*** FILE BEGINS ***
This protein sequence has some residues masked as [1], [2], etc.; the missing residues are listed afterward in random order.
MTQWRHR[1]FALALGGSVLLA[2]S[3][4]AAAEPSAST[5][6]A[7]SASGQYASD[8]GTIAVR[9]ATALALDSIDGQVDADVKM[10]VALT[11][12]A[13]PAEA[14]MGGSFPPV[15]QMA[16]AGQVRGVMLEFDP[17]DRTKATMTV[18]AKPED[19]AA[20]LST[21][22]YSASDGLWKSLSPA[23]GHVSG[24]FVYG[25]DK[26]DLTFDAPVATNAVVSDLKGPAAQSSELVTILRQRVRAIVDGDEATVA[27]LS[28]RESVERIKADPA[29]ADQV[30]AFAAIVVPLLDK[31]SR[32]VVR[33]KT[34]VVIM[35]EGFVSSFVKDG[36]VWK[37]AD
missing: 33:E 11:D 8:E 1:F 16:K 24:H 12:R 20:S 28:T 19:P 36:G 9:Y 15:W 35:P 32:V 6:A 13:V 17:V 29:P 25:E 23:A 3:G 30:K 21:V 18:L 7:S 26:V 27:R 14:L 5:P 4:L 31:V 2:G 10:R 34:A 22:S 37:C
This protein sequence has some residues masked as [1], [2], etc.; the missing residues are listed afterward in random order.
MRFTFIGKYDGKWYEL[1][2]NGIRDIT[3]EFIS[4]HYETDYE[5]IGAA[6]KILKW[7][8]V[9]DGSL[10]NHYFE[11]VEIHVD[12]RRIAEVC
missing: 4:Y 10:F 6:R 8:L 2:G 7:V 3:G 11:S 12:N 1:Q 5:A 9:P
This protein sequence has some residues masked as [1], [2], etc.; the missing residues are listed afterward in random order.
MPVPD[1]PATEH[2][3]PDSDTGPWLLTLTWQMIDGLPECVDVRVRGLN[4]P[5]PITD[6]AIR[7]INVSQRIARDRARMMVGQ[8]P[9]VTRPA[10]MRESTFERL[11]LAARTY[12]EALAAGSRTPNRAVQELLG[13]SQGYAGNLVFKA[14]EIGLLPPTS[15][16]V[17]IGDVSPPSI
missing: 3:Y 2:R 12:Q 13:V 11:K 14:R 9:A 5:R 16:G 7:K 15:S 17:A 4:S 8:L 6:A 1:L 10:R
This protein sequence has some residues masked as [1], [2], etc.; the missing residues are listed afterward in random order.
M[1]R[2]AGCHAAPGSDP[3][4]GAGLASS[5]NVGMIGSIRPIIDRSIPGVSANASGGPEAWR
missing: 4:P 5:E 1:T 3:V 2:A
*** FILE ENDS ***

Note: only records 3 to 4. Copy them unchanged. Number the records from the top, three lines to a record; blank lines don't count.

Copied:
This protein sequence has some residues masked as [1], [2], etc.; the missing residues are listed afterward in random order.
MPVPD[1]PATEH[2][3]PDSDTGPWLLTLTWQMIDGLPECVDVRVRGLN[4]P[5]PITD[6]AIR[7]INVSQRIARDRARMMVGQ[8]P[9]VTRPA[10]MRESTFERL[11]LAARTY[12]EALAAGSRTPNRAVQELLG[13]SQGYAGNLVFKA[14]EIGLLPPTS[15][16]V[17]IGDVSPPSI
missing: 3:Y 2:R 12:Q 13:V 11:K 14:R 9:A 5:R 16:G 7:K 15:S 17:A 4:S 8:L 6:A 1:L 10:R
This protein sequence has some residues masked as [1], [2], etc.; the missing residues are listed afterward in random order.
M[1]R[2]AGCHAAPGSDP[3][4]GAGLASS[5]NVGMIGSIRPIIDRSIPGVSANASGGPEAWR
missing: 4:P 5:E 1:T 3:V 2:A